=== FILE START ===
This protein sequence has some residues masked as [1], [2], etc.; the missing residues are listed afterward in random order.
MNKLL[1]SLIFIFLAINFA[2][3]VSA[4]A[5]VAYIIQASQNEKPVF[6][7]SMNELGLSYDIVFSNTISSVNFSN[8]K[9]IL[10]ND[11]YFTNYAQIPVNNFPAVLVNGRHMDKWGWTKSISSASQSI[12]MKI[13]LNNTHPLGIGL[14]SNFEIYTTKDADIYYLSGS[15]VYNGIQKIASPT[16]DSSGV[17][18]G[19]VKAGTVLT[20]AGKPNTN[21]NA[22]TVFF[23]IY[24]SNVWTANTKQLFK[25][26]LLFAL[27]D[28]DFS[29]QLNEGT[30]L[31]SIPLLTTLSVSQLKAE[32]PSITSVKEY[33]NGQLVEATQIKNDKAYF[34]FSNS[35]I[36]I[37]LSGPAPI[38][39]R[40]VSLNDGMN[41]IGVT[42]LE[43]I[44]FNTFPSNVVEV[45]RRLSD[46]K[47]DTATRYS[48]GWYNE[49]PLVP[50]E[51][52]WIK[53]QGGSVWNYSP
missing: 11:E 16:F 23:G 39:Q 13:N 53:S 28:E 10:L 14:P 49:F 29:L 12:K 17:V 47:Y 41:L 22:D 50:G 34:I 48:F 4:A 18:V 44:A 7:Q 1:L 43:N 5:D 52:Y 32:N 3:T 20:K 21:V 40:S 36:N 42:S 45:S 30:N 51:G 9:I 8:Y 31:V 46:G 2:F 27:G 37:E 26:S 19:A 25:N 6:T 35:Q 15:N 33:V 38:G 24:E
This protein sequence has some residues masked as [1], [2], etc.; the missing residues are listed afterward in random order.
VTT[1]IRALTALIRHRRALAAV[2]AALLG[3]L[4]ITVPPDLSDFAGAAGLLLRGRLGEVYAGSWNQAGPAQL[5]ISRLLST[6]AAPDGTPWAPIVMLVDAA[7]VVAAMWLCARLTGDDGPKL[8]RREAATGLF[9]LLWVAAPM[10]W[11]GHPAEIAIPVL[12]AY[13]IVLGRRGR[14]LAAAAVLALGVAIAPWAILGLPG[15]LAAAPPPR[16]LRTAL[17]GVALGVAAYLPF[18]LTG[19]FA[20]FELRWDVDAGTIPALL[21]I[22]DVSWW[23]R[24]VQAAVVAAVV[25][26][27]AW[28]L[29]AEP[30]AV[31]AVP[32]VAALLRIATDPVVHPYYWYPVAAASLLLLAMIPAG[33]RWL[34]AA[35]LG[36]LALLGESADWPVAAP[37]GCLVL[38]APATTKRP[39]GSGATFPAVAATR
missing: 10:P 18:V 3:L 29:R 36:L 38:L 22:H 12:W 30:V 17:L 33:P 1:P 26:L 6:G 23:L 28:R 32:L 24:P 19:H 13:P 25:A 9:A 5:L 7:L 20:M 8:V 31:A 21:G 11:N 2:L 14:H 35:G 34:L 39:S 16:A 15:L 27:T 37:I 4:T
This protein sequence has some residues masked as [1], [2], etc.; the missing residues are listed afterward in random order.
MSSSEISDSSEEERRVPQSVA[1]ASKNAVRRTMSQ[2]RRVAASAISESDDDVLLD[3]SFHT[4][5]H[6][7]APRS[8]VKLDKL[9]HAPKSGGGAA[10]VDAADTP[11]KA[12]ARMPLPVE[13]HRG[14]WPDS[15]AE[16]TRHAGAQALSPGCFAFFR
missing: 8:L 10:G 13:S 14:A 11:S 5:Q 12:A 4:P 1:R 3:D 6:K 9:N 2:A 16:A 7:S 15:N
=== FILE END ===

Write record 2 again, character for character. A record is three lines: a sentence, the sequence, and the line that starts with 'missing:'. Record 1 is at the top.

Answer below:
This protein sequence has some residues masked as [1], [2], etc.; the missing residues are listed afterward in random order.
VTT[1]IRALTALIRHRRALAAV[2]AALLG[3]L[4]ITVPPDLSDFAGAAGLLLRGRLGEVYAGSWNQAGPAQL[5]ISRLLST[6]AAPDGTPWAPIVMLVDAA[7]VVAAMWLCARLTGDDGPKL[8]RREAATGLF[9]LLWVAAPM[10]W[11]GHPAEIAIPVL[12]AY[13]IVLGRRGR[14]LAAAAVLALGVAIAPWAILGLPG[15]LAAAPPPR[16]LRTAL[17]GVALGVAAYLPF[18]LTG[19]FA[20]FELRWDVDAGTIPALL[21]I[22]DVSWW[23]R[24]VQAAVVAAVV[25][26][27]AW[28]L[29]AEP[30]AV[31]AVP[32]VAALLRIATDPVVHPYYWYPVAAASLLLLAMIPAG[33]RWL[34]AA[35]LG[36]LALLGESADWPVAAP[37]GCLVL[38]APATTKRP[39]GSGATFPAVAATR
missing: 10:P 18:V 3:L 29:R 36:L 38:L 22:H 12:W 30:V 17:L 33:P 1:P 26:L 6:G 23:L 28:R 32:L 24:P 19:H 13:P 25:A 9:A 5:L 7:L 20:M 8:V 31:A 21:G 11:N 2:L 14:H 35:G 34:L 39:S 16:A 15:L 27:T 37:I 4:T